The Fall and Redemption of Shadowmere: A Parable and Commentary on Christ’s Victory Over Darkness and the Call to Discipleship

Reviewed by:

G. Connor Salter, Professional Writing alumnus from Taylor University, Upland, IN.


The Fall and Redemption of Shadowmere: A Parable and Commentary on Christ’s Victory Over Darkness and the Call to Discipleship


Matt Bohlman


Aragorn Press

Publication Date:

August 3, 2019




108 pages


What if the way we talk about the crucifixion and God’s wrath is misguided? The Bible tells us Christ paid the wages of sin, and we know suffering was involved, but some teachers describe that as God’s wrath being poured on Jesus. Matt Bohlman argues against this view, using an allegorical tale and a commentary on it to present a different view of the crucifixion. The tale concerns a small Wild West town called Shadowmere, a snake that infects the town with its poison, and a marshall who comes to rescue the town. The commentary unpacks the story’s ideas, explaining what Christ’s death really accomplished and what role the wages of sin, Satan’s power and God the Father played in those events.

Bohlman uses a format similar to Milton Vincent’s book A Gospel Primer. Vincent starts by exploring a theological point (that Christians should remember the Gospel everyday), then gives readers a prayer containing the Gospel’s basic points, then gives those same points again in a poem. What both Vincent and Bolhman are saying is that learning theology in propositional statements isn’t always the best way. A well-told story often affects people in ways that a lecture cannot. This may explain why Jesus taught by telling parables as often or more often than he gave sermons.

A growing number of Christian writers and scholars are becoming aware of storytelling’s unique power. Some use it in a utilitarian way, extracting storytelling techniques and applying them to various disciplines. For example, Alan Ehler writes in How to Make Big Decisions Wisely about “understanding your current story” and “finding your new story” as a model for crisis resolution. For Bohlman and Vincent, the point is much simpler: complement your explanation with a good story or other piece of artwork. You’ll not only expose your readers to new ideas, you’ll engage their imaginations so those ideas move them. As James K.A. Smith might put it, they’ll learn to love truth as well as learn truth.

This storytelling-exposition combined approach works especially well for Bohlman, because he’s exploring some very technical ideas. He argues one view of Christ’s atonement has small details which create big problems. Thus, he spends most of the commentary digging into those small details, making fine distinctions between concepts that almost sound the same. Even with a clear writing style, this is complicated territory and it’s easy to get lost. Bohlman repeats certain phrases throughout the commentary, possibly to help readers stay on track. Thus, having the allegorical tale about Shadowmere is a great help, giving readers a way to explore the idea as a story which may initially make more sense than the commentary.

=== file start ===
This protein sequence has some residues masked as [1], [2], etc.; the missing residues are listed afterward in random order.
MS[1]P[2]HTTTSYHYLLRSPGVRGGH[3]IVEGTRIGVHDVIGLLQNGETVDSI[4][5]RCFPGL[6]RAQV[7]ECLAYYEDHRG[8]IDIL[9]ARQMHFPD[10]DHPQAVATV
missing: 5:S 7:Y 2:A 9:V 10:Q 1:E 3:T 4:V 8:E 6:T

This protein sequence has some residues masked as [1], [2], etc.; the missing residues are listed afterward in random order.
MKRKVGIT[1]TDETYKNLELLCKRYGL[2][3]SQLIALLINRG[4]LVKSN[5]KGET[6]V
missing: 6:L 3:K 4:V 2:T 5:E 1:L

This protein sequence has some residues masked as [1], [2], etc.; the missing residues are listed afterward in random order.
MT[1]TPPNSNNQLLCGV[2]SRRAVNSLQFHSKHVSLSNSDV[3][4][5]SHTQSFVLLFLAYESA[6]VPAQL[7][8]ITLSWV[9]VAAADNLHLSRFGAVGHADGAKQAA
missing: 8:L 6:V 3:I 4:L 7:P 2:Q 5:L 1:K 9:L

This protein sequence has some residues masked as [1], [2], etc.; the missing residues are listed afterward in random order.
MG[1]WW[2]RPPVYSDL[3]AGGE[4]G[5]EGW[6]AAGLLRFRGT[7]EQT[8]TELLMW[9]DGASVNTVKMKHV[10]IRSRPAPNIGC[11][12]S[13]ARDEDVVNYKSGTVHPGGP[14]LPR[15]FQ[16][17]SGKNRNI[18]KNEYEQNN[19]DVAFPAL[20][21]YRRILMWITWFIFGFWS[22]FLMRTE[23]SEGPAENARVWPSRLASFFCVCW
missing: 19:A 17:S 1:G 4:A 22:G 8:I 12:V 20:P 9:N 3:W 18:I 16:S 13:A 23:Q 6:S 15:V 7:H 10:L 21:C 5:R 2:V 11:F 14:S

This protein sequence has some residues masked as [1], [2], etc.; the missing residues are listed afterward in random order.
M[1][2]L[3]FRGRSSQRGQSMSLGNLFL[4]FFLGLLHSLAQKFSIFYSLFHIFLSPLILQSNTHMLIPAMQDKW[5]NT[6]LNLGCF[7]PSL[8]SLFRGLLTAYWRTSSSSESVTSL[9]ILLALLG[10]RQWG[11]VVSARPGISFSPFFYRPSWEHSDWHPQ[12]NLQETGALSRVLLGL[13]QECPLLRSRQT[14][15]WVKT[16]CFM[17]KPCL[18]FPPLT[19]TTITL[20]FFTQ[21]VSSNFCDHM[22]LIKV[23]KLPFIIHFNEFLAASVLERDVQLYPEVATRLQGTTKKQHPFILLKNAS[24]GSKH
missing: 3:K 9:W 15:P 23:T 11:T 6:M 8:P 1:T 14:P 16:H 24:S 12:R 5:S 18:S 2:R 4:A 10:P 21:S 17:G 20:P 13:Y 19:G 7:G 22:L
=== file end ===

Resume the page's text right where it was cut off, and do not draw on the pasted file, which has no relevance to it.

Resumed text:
Scholars may be bothered by the fact Bohlman doesn’t cite anyone in his commentary, and it’s a valid point. The book’s scholarly value is limited by the fact Bohlman doesn’t quote any theologians who’ve presented the atonement view that he’s criticizing, nor does he quote other theologians to support his ideas. However, Bohlman seems to have avoided that for reasons of economy. A rigorous commentary with lots of footnotes and citations could have doubled the book’s size. Bohlman also states several times that he plans to explore his atonement theory more fully in an upcoming book. Therefore, it’s better to see the commentary is a preliminary sketch of a thesis which the author will present later.

A terrific combination of storytelling and theology.



4.5 stars

Suggested Audience

Christians interested in allegorical tales that explore Christian ideas (similar to Hannah Hurnard’s book Hinds Feet on High Places or C.S. Lewis’s book The Pilgrim’s Regress). Theology students interested in explanations and implications of different atonement theories will also find Bohlman’s ideas fascinating.

Christian Impact

Bohlman presents a fascinating picture of God’s grace and how that played into Christ’s death in unexpected ways. His arguments about atonement will get readers thinking about they view God’s wrath, mercy, and what the crucifixion teaches us about those concepts.

One Response to “The Fall and Redemption of Shadowmere: A Parable and Commentary on Christ’s Victory Over Darkness and the Call to Discipleship”

  1. I just read your generously kind review of my book. I appreciate it! I am a terrible self-marketer and I only occasionally check in with the Amazon site to see if any new reviews came through. I didn’t even know I had a few reviews on Goodreads. I was blessed by your remarks and I hope other readers will take notice of them too! 🙂

    I have been working on another book called the Cosmic Wrestle, which will explore the terrain of spiritual warfare that pervades the Bible from Genesis to Revelation. I was 80% finished an earlier version before I read Michael Heiser’s paradigm shifting book The Unseen Realm. I have some places of departure from him, but his book influenced me to pretty much scrap my early version and start again. I hope to follow up that book with a more in-depth presentation of my atonement view “Perfectus Liberatio” which will include the needed footnotes you mentioned to increase its academic profile.

    Thanks again! Shalom, Matt Bohlman

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